studentinterest

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Is this thing I saw posted about atlantic bridge real? I looked at the website
http://atlanticbridge.com/med/index.htm. It seems kind of fishy.

1. Is it a "send in your application fee" gimmick, or can you really do this?

2. Will it benefit an American student wanting to return to the US?
 

benzylique

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studentinterest said:
Is this thing I saw posted about atlantic bridge real? I looked at the website
http://atlanticbridge.com/med/index.htm. It seems kind of fishy.

1. Is it a "send in your application fee" gimmick, or can you really do this?

2. Will it benefit an American student wanting to return to the US?

Hey..

I applied through the atlantic bridge and got into a school in ireland.
THere is no gimmick and it's the real deal!!!

anyway... i can only answer your first question since i haven't even been in ireland yet!
goodluck
 

Sage880

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studentinterest said:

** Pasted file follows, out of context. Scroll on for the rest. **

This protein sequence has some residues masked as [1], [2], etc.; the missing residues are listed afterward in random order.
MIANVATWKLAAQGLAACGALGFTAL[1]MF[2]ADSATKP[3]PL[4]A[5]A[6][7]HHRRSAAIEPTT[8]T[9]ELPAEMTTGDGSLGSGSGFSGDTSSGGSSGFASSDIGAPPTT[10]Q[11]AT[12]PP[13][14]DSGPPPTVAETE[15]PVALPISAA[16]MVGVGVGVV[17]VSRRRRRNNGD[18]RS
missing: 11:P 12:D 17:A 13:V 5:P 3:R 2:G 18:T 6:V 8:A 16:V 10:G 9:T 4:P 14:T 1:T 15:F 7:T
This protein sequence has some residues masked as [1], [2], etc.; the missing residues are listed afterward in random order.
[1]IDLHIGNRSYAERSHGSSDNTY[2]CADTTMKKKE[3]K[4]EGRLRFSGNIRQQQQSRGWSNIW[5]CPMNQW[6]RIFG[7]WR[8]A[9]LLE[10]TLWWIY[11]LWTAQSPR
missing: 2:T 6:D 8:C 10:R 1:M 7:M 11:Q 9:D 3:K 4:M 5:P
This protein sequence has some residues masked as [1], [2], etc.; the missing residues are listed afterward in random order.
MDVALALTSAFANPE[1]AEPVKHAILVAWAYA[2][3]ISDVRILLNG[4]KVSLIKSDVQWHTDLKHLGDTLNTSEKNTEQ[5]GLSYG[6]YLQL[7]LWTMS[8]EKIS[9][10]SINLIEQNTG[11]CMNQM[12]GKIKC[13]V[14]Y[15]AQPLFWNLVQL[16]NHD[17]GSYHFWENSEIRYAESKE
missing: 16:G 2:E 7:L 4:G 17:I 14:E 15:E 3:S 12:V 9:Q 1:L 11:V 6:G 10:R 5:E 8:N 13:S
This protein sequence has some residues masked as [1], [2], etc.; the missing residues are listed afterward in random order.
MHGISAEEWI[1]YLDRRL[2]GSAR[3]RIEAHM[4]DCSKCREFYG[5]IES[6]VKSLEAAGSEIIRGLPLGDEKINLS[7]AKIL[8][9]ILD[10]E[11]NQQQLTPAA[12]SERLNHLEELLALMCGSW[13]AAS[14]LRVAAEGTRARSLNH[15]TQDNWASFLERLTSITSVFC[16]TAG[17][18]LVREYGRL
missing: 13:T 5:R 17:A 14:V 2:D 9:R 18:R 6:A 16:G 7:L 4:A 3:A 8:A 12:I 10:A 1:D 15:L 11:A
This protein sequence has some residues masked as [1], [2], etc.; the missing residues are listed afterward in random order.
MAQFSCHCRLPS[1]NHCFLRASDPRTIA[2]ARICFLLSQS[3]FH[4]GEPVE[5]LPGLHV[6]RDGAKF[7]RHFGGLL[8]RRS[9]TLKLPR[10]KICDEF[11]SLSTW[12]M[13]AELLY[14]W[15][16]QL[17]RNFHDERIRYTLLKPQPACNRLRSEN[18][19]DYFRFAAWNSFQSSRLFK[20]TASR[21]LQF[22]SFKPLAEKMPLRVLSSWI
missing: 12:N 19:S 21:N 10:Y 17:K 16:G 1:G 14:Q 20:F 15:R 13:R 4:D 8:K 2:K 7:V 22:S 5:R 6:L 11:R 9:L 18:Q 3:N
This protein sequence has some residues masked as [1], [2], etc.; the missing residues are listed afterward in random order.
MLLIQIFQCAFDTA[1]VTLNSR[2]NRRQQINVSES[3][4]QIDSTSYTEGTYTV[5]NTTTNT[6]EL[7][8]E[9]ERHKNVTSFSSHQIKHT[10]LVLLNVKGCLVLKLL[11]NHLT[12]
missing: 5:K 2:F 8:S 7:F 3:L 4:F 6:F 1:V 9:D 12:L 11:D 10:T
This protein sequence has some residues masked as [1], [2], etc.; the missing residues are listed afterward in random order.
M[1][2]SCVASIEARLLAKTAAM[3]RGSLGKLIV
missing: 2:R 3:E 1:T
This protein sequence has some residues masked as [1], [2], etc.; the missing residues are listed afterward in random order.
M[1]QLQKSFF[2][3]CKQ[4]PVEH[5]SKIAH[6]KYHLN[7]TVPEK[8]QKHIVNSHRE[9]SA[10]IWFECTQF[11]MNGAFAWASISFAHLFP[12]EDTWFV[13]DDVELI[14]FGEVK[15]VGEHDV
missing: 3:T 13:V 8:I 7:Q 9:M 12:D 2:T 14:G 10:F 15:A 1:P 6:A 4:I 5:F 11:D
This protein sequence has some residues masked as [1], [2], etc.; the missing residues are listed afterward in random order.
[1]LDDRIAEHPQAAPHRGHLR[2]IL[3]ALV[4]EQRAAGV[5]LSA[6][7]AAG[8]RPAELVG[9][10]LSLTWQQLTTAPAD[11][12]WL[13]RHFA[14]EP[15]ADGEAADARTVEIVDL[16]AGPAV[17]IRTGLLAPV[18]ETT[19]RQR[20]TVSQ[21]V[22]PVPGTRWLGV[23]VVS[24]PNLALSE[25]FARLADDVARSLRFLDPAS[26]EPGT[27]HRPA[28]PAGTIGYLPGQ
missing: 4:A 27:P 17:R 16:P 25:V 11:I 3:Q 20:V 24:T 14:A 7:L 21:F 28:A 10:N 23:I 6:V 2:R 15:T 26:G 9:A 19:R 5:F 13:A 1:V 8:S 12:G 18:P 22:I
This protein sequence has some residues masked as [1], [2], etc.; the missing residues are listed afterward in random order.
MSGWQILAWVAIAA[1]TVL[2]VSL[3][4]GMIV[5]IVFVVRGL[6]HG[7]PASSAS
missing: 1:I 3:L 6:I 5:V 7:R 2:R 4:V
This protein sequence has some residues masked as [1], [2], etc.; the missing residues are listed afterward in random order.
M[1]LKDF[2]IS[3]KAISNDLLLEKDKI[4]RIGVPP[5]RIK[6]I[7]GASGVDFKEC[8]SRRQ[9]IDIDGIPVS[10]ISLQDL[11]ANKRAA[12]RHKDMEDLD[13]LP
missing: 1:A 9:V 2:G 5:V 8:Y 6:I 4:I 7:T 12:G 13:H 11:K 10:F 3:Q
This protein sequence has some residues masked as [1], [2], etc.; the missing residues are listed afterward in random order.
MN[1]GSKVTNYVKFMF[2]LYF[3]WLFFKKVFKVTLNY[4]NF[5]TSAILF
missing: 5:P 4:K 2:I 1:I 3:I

Is this thing I saw posted about atlantic bridge real? I looked at the website
http://atlanticbridge.com/med/index.htm. It seems kind of fishy.

1. Is it a "send in your application fee" gimmick, or can you really do this?

2. Will it benefit an American student wanting to return to the US?
Atlantic bridge is just a way for the Irish schools to streamline and sort applications to Irish medical schools. You apply to them for all the schools (except one small one).

As they don't actually work for any of the schools I found them really, really helpful and friendly to deal with. Imagine your grand parents were applying to med school for you - that's kind of what it was like.